Talk:Henry Ward Beecher
|Henry Ward Beecher has been listed as a Philosophy and religion good article under the good article criteria. If you can improve it further, please do, and if it no longer meets these criteria, it can be reassessed.
Review: June 11, 2013. ( ).
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Popular culture: Sherlock Holmes
I don't know how to properly cite a Sherlock Holmes book (The Resident Patient), but should it be mentioned in the Popular Culture section? I've quoted the relevant passage below, and the portrait of Beecher can be seen in the TV show Sherlock, episode: "The Abominable Bride" (2016).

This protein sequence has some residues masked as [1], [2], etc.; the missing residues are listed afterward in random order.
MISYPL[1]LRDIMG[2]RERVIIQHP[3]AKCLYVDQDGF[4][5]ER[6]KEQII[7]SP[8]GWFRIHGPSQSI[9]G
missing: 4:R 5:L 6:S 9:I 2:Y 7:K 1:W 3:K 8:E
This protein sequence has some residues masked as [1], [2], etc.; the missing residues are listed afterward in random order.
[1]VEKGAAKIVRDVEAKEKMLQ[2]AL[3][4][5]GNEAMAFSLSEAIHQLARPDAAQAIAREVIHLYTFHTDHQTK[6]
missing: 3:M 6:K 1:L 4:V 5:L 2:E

Do you mean to say that you read my train of thoughts from my features?” “Your features, and especially your eyes. Perhaps you cannot yourself recall how your reverie commenced?” “No, I cannot.” “Then I will tell you. After throwing down your paper, which was the action which drew my attention to you, you sat for half a minute with a vacant expression. Then your eyes fixed themselves upon your newly framed picture of General Gordon, and I saw by the alteration in your face that a train of thought had been started. But it did not lead very far. Your eyes turned across to the unframed portrait of Henry Ward Beecher, which stands upon the top of your books. You then glanced up at the wall, and of course your meaning was obvious. You were thinking that if the portrait were framed it would just cover that bare space and correspond with Gordon’s picture over there.” “You have followed me wonderfully!” I exclaimed. “So far I could hardly have gone astray. But now your thoughts went back to Beecher, and you looked hard across as if you were studying the character in his features. Then your eyes ceased to pucker, but you continued to look across, and your face was thoughtful. You were recalling the incidents of Beecher’s career. I was well aware that you could not do this without thinking of the mission which he undertook on behalf of the North at the time of the Civil War, for I remember you expressing your passionate indignation at the way in which he was received by the more turbulent of our people. You felt so strongly about it that I knew you could not think of Beecher without thinking of that also. When a moment later I saw your eyes wander away from the picture, I suspected that your mind had now turned to the Civil War, and when I observed that your lips set, your eyes sparkled, and your hands clinched, I was positive that you were indeed thinking of the gallantry which was shown by both sides in that desperate struggle. But then, again, your face grew sadder; you shook your head. You were dwelling upon the sadness and horror and useless waste of life. Your hand stole towards your own old wound, and a smile quivered on your lips, which showed me that the ridiculous side of this method of settling international questions had forced itself upon your mind. At this point I agreed with you that it was preposterous, and was glad to find that all my deductions had been correct.”